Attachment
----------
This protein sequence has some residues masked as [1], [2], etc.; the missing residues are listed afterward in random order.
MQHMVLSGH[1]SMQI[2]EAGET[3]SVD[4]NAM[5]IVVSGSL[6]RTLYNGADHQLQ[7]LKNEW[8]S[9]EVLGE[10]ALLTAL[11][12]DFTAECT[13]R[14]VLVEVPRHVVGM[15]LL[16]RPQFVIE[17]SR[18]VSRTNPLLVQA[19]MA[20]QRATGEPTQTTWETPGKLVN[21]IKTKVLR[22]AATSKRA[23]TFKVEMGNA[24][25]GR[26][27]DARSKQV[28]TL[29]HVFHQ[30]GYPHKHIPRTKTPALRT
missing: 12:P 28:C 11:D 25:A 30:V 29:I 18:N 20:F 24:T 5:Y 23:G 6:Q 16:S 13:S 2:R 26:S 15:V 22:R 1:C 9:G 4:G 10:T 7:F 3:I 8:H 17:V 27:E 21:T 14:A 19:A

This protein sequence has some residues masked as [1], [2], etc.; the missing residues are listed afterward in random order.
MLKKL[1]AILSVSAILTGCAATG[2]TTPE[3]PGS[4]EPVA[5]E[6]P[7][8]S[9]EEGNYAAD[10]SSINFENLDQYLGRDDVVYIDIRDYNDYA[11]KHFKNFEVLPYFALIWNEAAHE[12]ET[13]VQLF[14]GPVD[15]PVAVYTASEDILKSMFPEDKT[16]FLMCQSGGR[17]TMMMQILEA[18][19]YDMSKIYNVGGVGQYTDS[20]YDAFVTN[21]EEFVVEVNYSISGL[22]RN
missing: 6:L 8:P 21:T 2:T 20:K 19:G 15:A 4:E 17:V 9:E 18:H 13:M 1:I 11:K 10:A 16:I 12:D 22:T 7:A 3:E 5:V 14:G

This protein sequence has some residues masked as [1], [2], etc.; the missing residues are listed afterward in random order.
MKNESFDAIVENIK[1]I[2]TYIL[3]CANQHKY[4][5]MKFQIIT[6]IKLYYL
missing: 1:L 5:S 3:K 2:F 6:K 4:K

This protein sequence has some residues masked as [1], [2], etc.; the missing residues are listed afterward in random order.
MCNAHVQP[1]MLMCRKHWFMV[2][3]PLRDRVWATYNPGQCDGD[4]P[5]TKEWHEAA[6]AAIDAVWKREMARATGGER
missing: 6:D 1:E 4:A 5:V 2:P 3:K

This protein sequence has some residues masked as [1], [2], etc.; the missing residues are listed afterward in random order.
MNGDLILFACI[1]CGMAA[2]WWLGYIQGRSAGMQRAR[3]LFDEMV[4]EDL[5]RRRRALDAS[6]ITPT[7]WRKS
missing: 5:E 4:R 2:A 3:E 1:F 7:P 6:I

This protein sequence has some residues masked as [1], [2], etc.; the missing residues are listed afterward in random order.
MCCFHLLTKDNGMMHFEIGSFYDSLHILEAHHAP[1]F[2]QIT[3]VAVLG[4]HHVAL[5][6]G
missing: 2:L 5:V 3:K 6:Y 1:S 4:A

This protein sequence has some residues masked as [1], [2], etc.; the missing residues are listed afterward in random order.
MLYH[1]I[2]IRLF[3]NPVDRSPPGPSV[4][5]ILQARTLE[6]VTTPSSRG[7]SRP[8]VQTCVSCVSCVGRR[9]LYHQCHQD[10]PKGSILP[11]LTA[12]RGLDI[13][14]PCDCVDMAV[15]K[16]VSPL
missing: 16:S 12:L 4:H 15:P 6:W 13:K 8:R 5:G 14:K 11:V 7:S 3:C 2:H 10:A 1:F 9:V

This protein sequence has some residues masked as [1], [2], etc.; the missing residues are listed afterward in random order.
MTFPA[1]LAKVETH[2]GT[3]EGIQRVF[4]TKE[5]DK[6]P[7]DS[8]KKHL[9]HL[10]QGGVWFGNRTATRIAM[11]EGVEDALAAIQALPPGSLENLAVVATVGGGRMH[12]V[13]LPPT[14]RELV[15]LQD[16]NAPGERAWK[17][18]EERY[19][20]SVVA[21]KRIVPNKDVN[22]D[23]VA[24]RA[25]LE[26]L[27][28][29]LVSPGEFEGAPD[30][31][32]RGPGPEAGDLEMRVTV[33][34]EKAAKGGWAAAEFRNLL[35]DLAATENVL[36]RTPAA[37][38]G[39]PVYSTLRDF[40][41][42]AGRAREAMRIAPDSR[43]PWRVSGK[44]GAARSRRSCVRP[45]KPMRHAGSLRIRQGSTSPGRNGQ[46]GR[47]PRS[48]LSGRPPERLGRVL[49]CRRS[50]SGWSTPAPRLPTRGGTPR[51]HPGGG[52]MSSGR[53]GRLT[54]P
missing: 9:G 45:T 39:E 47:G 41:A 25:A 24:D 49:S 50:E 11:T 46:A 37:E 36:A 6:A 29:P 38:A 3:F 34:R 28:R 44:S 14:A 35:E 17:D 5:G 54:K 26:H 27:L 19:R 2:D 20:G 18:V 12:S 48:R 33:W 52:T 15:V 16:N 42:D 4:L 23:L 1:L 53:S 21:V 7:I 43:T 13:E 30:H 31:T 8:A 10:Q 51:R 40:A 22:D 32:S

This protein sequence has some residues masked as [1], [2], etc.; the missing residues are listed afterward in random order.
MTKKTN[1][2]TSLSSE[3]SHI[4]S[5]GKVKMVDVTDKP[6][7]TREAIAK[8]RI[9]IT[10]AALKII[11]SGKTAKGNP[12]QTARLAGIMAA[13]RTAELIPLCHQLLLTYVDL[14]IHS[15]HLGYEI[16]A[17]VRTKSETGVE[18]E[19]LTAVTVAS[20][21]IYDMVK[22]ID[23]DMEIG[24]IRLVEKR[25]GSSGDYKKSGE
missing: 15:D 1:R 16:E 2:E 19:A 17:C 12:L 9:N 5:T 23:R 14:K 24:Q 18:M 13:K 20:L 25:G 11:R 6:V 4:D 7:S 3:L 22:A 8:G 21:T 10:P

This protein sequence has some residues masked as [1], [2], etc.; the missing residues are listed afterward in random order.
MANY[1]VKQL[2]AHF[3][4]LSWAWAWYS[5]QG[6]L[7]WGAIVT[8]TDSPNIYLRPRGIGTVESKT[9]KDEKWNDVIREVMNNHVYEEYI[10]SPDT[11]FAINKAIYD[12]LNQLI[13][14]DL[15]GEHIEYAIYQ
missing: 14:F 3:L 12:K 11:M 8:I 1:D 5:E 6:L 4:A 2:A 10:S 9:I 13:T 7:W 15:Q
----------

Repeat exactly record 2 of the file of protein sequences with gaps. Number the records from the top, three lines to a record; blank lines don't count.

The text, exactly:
This protein sequence has some residues masked as [1], [2], etc.; the missing residues are listed afterward in random order.
MLKKL[1]AILSVSAILTGCAATG[2]TTPE[3]PGS[4]EPVA[5]E[6]P[7][8]S[9]EEGNYAAD[10]SSINFENLDQYLGRDDVVYIDIRDYNDYA[11]KHFKNFEVLPYFALIWNEAAHE[12]ET[13]VQLF[14]GPVD[15]PVAVYTASEDILKSMFPEDKT[16]FLMCQSGGR[17]TMMMQILEA[18][19]YDMSKIYNVGGVGQYTDS[20]YDAFVTN[21]EEFVVEVNYSISGL[22]RN
missing: 6:L 8:P 21:T 2:T 20:K 19:G 15:A 4:E 17:V 9:E 18:H 13:M 1:I 11:K 10:A 16:I 12:D 22:T 7:A 3:E 5:V 14:G